Cesarean Rates

Assumption: It would be beneficial to lower cesarean rates in the US.

This study, published in the Obstetrics & Gynecology journal this month enumerates the reasons cesarean delivery can have negative consequences in mothers: “increasing incidence of placenta accreta associated with multiple uterine scars requiring the need for emergency cesarean hysterectomy, blood transfusion, and maternal mortality due to obstetric hemorrhage” and babies: “elective repeat cesarean deliveries performed before 39 completed weeks of gestation have demonstrated increased respiratory and other adverse neonatal outcomes.”  Most importantly, with the rising cesarean rate, there has *not* been improvement in neonatal morbidity or maternal health.  Cesarean delivery does have its place, but physicians are encouraged to avoid surgery unless there are true medical indications.


My Views:
Much is made these days of decreasing the cesarean rate, but many women seem to prefer surgery to a vaginal delivery.  Many women feel that a vaginal delivery presents more of a risk than a cesarean and that cesarean deliveries are the safer route.  This study shows that this is not necessarily the case.  I am glad that we have the option of delivering our babies surgically and that the surgery is usually safe.  But I am afraid that we have overused surgery and have begun using it at times when the risk does not outweigh the benefits.  As with any surgical procedure, there are risks to a cesarean birth and I believe they should only be used when truly medically necessary.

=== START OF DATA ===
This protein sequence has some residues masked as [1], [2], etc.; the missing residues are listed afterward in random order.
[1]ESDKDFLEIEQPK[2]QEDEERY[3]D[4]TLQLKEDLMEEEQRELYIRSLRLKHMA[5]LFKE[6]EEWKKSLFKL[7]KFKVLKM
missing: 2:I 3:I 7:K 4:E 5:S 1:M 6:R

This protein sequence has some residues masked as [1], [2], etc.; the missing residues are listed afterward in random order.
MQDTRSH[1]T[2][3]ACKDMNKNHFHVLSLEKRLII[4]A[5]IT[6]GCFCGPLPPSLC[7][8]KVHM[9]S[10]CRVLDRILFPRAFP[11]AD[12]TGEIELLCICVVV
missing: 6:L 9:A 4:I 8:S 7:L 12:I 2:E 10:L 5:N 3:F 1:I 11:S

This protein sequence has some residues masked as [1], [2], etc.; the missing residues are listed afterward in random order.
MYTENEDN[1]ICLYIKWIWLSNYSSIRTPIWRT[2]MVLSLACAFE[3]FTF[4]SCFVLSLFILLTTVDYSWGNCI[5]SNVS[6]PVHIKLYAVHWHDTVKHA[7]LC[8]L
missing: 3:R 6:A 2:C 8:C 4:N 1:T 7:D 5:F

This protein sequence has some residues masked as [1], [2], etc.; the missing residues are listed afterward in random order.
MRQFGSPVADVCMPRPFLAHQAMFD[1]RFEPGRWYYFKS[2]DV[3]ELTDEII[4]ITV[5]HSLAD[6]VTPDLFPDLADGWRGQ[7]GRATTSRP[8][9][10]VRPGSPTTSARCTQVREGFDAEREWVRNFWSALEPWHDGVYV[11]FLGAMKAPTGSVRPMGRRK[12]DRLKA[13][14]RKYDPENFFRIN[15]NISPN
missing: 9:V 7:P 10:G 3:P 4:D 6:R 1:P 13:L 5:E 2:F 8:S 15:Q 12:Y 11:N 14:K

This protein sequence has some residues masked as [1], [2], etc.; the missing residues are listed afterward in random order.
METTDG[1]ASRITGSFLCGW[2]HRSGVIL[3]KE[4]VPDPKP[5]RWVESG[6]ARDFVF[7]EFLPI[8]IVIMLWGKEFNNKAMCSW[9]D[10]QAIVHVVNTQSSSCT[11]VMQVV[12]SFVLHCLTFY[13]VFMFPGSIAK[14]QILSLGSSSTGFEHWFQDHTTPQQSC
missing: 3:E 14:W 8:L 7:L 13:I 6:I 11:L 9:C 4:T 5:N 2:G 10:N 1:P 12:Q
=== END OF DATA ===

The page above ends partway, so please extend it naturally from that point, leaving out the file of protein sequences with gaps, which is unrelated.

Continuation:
Cord Prolapse

Assumption: Walking can cause umbilical cord prolapse (cord coming out before the baby) if waters have broken.

Risk factors for cord prolapse include low birth-weight, prematurity (presumably because of small size), breech or transverse presentation (upside down or sideways baby), polyhydramnios (an excessive amount of amniotic fluid) and premature rupture of membranes (water breaking before baby is engaged)


My Views:
When a client told me she was required to remain in bed (no walking) during during almost all of her labor because her water had broken and they did not want the cord to “fall out,” I was intrigued.  (I often use my clients’ experiences to enhance my own learning about birth!)  I knew that the gush of the breaking water could bring the cord down if the baby was not engaged, but I wondered if, in fact, walking (gravity) would bring the cord down on its own.  I’ve been researching this topic for several days and I have found no evidence that this happens.  However, I also found no evidence that it does not.  What I *did* find is that typing “cord prolapse” into Google results in a great number of websites for … LAWYERS.  These lawyers are apparently anxious to sue any doctor whose patient’s baby experiences complications (often cerebral palsey or death) of cord prolapse.  I guess we can all draw our own conclusions from there.